Cybersecurity Outlook for 2021
on March 03, 2021
By: Jeremy Kauten, CIO and Senior VP of IT, VGM Group, Inc.
In 2021, ransomware damages are expected to be upwards of $20 billion. Previously in 2015, ransomware was increasing at an alarming rate and was estimated at $325 million. And much of the damage due to cybersecurity breaches have been witnessed by the healthcare industry. Below, I’ve outlined some of the trends to be aware of and advice to help you protect yourself, your customers, and your business.
Cybercrime and Cryptocurrency
The total cybercrime damages are predicted to exceed $6 trillion annually in 2021. This represents the greatest transfer of wealth in history. Cybercrime will be more profitable than all illegal drugs combined globally.
To move that amount of wealth, many bad actors are now utilizing cryptocurrency. In fact, most cryptocurrency transactions conducted in 2021 will be for criminal activity. Cryptocurrencies like Bitcoin are allowing criminals to transact quickly, bypassing traditional government payment systems.
In recent weeks, attacks from foreign governments have exacerbated the cybersecurity threat. Russian agents were able to breach the cyberdefense giant, FireEye. FireEye is typically used by large Fortune 100 firms, as well as government agencies such as the FBI, to protect their data. However, FireEye is also known for having the latest offensive tools used in red team attacks, which are ethical hackers using tools on organizations to identify risks. These tools that contain many vulnerability exploits are now in the hands of the bad guys.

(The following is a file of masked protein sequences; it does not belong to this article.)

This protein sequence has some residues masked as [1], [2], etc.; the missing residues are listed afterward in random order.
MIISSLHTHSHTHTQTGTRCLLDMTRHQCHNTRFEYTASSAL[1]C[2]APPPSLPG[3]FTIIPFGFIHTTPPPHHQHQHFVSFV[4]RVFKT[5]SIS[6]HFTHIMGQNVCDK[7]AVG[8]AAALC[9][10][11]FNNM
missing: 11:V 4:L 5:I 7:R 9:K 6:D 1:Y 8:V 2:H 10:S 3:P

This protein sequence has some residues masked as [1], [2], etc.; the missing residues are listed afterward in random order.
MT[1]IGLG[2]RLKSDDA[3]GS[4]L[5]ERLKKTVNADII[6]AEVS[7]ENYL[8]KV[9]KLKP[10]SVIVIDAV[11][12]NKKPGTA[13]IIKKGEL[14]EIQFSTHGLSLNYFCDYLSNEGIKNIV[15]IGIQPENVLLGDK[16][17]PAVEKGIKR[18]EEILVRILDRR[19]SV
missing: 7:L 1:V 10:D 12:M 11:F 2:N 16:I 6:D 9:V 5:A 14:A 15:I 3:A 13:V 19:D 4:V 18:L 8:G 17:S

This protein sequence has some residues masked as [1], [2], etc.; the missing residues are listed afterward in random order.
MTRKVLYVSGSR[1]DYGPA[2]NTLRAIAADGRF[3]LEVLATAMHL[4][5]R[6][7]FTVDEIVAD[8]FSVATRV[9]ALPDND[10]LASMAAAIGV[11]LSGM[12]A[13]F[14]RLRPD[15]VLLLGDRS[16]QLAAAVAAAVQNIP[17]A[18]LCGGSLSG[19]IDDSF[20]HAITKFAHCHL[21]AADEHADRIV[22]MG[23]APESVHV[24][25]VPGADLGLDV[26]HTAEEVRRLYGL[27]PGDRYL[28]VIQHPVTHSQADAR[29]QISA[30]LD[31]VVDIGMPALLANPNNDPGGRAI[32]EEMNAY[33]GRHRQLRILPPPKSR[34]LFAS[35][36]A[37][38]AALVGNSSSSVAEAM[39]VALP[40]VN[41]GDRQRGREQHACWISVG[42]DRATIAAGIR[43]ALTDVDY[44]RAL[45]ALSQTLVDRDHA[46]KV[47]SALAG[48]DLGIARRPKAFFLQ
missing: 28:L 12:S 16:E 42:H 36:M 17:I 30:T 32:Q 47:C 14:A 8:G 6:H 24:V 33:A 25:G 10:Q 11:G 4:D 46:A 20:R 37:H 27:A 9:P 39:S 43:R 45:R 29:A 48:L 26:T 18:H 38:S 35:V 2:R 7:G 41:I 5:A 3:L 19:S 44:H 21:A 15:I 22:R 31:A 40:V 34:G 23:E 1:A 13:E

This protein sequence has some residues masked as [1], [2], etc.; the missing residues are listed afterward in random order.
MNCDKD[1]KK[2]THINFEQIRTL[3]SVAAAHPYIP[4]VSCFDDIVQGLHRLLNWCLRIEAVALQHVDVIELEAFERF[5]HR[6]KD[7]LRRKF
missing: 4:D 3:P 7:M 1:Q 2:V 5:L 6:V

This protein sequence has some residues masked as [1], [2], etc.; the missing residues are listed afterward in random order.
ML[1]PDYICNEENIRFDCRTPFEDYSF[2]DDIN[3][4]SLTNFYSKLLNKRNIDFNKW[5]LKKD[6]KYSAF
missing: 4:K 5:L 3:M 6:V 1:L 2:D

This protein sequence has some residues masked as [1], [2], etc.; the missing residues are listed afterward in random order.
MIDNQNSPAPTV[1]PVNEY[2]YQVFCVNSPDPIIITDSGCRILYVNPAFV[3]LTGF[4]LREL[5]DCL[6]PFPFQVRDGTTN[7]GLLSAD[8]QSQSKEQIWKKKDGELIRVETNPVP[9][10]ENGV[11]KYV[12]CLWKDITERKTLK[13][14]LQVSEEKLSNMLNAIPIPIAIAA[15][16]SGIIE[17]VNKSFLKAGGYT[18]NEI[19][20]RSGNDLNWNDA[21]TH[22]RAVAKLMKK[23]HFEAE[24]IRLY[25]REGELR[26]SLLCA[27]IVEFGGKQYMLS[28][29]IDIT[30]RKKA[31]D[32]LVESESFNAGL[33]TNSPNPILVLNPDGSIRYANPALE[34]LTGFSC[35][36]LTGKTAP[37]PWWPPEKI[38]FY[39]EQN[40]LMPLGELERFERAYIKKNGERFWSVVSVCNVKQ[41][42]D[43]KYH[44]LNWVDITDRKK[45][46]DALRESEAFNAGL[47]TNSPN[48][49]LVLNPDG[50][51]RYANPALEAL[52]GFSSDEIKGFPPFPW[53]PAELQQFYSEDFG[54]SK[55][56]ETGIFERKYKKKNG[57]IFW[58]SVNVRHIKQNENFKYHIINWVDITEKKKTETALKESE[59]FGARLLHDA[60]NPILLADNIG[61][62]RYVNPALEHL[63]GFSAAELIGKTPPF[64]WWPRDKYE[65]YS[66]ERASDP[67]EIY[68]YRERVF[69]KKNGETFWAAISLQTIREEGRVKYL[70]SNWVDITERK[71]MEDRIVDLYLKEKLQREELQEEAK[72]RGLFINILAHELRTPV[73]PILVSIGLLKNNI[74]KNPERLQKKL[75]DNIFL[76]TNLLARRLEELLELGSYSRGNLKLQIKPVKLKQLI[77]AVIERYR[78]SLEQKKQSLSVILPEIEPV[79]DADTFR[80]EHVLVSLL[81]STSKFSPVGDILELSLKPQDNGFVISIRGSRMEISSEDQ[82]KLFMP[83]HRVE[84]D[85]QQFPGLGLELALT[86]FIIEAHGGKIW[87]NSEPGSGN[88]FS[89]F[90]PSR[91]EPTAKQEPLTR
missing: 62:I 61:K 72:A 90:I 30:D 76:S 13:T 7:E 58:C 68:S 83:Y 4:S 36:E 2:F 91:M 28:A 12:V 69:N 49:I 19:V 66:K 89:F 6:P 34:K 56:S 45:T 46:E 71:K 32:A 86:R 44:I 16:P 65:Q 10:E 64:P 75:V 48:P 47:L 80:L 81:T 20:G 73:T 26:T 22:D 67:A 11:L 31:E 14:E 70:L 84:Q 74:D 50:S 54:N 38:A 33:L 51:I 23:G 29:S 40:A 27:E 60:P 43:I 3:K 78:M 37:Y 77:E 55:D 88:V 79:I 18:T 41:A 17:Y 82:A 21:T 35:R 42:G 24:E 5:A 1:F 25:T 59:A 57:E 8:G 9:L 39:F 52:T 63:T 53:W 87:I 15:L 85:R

What to Watch For
Cyber breaches in 2021 will likely use these two elements of attack:
- A component of email used in the attack – Not that the email server itself will be compromised, but hackers will likely try to gain access to email accounts or use a malicious email to get a foothold in the organization.
- Remote workers – The pandemic sent workers home with access to the network. This will likely be part of business as usual. Securing devices outside the firewall is different and takes new resources. Hackers are also aware of this and will try to exploit this area.
This article was originally featured in the VGM Playbook: 2021 Forecasting. To read the complete article, download your copy of the playbook.